Nathan Hoad and Mark Cracknell, partners in the start-up website Kondoot, pictured in New York's Times Square.
A first name isn't the only thing Mark Cracknell has in common with Mark Zuckerberg.
Like the Facebook founder, Cracknell is a young man with big dreams and a background in computing. He also has a website, Kondoot, which, like Zuckerberg's famous social network, enables users to share their lives online.
Mark C may not have emulated Mark Z's stratospheric success just yet, but the comparison is already being drawn - by no less than the Wall Street Journal - after the 21-year-old Brisbane-based entrepreneur and partner Nathan Hoad returned from the US with $3.2 million in funding for their site.
Cracknell describes Kondoot as the first social network geared completely around the concept of live video.
Like a mash-up of Facebook, Skype and YouTube, users select who they want to connect with – friends, strangers or the world – and then share their video messages in real time, broadcasting their lives live from fixed lines or mobiles via free Kondoot apps.
Access is available to public brands and private individuals alike, meaning record companies might beam rock concerts live to virtual ticket holders, or advertisers could bypass TV schedules to connect direct with consumers.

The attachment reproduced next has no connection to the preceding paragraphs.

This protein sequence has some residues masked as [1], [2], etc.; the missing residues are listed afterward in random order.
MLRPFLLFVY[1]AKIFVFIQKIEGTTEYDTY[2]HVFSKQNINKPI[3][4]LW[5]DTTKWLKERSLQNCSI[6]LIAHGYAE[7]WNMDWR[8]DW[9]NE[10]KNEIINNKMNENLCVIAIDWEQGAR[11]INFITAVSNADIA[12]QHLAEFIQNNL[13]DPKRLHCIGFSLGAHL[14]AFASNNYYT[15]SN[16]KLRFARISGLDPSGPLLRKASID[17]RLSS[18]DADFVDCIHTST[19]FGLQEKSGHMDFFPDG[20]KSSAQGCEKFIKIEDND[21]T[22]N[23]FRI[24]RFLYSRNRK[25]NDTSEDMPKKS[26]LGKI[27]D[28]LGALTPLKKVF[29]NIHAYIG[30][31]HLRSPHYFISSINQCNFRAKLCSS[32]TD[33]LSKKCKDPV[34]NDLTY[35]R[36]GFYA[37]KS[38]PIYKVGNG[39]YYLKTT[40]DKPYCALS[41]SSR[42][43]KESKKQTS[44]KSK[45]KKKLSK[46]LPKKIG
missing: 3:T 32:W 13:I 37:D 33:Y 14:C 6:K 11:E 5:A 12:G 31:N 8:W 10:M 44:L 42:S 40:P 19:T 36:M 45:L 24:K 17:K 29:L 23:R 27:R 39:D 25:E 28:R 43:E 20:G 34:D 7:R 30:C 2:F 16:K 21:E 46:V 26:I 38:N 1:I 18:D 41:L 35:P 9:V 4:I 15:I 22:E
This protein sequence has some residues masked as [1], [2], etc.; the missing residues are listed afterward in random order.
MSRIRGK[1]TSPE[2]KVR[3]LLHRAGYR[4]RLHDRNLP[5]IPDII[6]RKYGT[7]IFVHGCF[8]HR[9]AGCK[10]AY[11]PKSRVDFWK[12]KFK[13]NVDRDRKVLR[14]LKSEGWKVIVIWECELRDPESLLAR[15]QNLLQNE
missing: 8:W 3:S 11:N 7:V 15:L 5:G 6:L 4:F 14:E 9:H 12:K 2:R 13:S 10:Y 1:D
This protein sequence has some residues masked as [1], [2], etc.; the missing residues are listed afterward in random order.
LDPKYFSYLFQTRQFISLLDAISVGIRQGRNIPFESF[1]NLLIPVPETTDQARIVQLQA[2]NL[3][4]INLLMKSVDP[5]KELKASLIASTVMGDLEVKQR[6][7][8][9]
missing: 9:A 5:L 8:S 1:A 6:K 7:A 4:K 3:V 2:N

Cracknell and Hoad, 25, made the journey to the US in December after a tepid domestic reception to their months-old, Brisbane-born site.
Since their overseas-success, however, Cracknell said local investors had taken a different view, and the pair now hope for a stock market launch by 2015.
“The US is a very interesting place,” Cracknell said. “[Compared to Australia] they're very receptive to the IT start-up concept, but there are a lot of Aussies jumping behind us now.”
Web business start-up expert Mick Liubinskas, co-founder of Pollenizer, said Kondoot had successfully introduced a new angle to social networking.
He said the next step was to manage their audience, deciding between exclusivity or mass distribution.
“When it began, Facebook only went out to Harvard students,” Liubinskas said. “You’ve either got to do that, or reach the masses.
“If they get that and their business model right, there’s every chance a new start-up [like Kondoot] could take on the giants.”
Cracknell put Kondoot's early success - subscribers from 133 countries have signed up - down to the site's simplicity.
“It's just really easy-to-use,” he said.
“There's no set-up time, no set-up costs, you simply register, and away you go.”
Australia's lagging standards of internet service may force Kondoot from home shores; a chunk of their growing team will relocate to America in the coming months, with a view to opening offices in Asia and London down the track.
However Cracknell spoke positively of Brisbane's IT scene, which he said was one of the country's most dynamic, characterised by regular meet-ups and impromptu lectures held over dinner and drinks.
“I really feel that the government and the universities can encourage this sort of thing,” Cracknell said.
“There are a variety of things already in place, but more support is always needed. Still, Brisbane is pretty awesome.”
As for Zuckerberg comparisons, he wasn't getting ahead of himself.
“It’s very funny,” the 21-year-old said, laughing.
“We dreamed big, but there’s a difference between dreaming and doing.”